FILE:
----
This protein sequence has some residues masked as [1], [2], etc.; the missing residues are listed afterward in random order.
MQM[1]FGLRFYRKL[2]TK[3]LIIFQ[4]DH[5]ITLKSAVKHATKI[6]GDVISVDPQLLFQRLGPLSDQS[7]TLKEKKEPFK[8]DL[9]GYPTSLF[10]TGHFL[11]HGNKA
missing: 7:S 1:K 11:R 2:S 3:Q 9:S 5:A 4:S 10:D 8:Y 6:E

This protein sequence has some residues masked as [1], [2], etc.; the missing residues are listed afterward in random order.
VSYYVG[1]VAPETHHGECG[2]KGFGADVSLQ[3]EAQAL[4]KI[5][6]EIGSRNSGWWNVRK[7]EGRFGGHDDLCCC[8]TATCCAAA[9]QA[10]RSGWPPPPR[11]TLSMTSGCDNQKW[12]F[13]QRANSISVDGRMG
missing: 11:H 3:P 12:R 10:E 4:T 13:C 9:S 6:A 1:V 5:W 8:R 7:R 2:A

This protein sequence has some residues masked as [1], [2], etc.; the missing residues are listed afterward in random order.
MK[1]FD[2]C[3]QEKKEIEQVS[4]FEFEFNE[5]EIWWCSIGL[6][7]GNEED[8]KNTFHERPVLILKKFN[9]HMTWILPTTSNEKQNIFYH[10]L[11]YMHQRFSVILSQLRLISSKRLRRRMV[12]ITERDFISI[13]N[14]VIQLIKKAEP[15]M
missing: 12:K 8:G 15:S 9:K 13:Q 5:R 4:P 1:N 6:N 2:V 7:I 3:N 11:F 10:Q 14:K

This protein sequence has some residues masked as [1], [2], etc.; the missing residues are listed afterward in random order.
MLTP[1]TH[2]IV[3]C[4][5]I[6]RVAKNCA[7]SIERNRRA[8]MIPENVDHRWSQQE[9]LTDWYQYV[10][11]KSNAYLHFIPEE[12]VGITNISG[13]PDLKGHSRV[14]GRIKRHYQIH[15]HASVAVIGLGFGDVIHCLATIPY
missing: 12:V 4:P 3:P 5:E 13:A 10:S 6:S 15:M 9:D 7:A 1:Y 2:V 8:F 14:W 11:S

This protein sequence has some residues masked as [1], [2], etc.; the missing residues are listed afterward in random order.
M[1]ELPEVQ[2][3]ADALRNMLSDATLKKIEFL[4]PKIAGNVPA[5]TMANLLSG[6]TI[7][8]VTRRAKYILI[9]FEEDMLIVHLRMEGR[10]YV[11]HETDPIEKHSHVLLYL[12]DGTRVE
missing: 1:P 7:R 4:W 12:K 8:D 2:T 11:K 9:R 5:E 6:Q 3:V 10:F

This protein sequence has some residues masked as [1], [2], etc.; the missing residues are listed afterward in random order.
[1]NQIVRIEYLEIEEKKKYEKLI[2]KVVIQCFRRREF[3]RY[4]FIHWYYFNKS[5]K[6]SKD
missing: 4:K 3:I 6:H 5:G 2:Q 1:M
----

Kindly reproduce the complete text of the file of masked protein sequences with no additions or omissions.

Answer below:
This protein sequence has some residues masked as [1], [2], etc.; the missing residues are listed afterward in random order.
MQM[1]FGLRFYRKL[2]TK[3]LIIFQ[4]DH[5]ITLKSAVKHATKI[6]GDVISVDPQLLFQRLGPLSDQS[7]TLKEKKEPFK[8]DL[9]GYPTSLF[10]TGHFL[11]HGNKA
missing: 7:S 1:K 11:R 2:S 3:Q 9:S 5:A 4:S 10:D 8:Y 6:E

This protein sequence has some residues masked as [1], [2], etc.; the missing residues are listed afterward in random order.
VSYYVG[1]VAPETHHGECG[2]KGFGADVSLQ[3]EAQAL[4]KI[5][6]EIGSRNSGWWNVRK[7]EGRFGGHDDLCCC[8]TATCCAAA[9]QA[10]RSGWPPPPR[11]TLSMTSGCDNQKW[12]F[13]QRANSISVDGRMG
missing: 11:H 3:P 12:R 10:E 4:T 13:C 9:S 6:A 1:V 5:W 8:R 7:R 2:A

This protein sequence has some residues masked as [1], [2], etc.; the missing residues are listed afterward in random order.
MK[1]FD[2]C[3]QEKKEIEQVS[4]FEFEFNE[5]EIWWCSIGL[6][7]GNEED[8]KNTFHERPVLILKKFN[9]HMTWILPTTSNEKQNIFYH[10]L[11]YMHQRFSVILSQLRLISSKRLRRRMV[12]ITERDFISI[13]N[14]VIQLIKKAEP[15]M
missing: 12:K 8:G 15:S 9:K 13:Q 5:R 4:P 1:N 6:N 2:V 7:I 3:N 11:F 10:Q 14:K

This protein sequence has some residues masked as [1], [2], etc.; the missing residues are listed afterward in random order.
MLTP[1]TH[2]IV[3]C[4][5]I[6]RVAKNCA[7]SIERNRRA[8]MIPENVDHRWSQQE[9]LTDWYQYV[10][11]KSNAYLHFIPEE[12]VGITNISG[13]PDLKGHSRV[14]GRIKRHYQIH[15]HASVAVIGLGFGDVIHCLATIPY
missing: 12:V 4:P 3:P 5:E 13:A 10:S 6:S 15:M 9:D 7:A 1:Y 2:V 8:F 14:W 11:S

This protein sequence has some residues masked as [1], [2], etc.; the missing residues are listed afterward in random order.
M[1]ELPEVQ[2][3]ADALRNMLSDATLKKIEFL[4]PKIAGNVPA[5]TMANLLSG[6]TI[7][8]VTRRAKYILI[9]FEEDMLIVHLRMEGR[10]YV[11]HETDPIEKHSHVLLYL[12]DGTRVE
missing: 1:P 7:R 4:W 12:K 8:D 2:T 11:K 9:R 5:E 6:Q 3:V 10:F

This protein sequence has some residues masked as [1], [2], etc.; the missing residues are listed afterward in random order.
[1]NQIVRIEYLEIEEKKKYEKLI[2]KVVIQCFRRREF[3]RY[4]FIHWYYFNKS[5]K[6]SKD
missing: 4:K 3:I 6:H 5:G 2:Q 1:M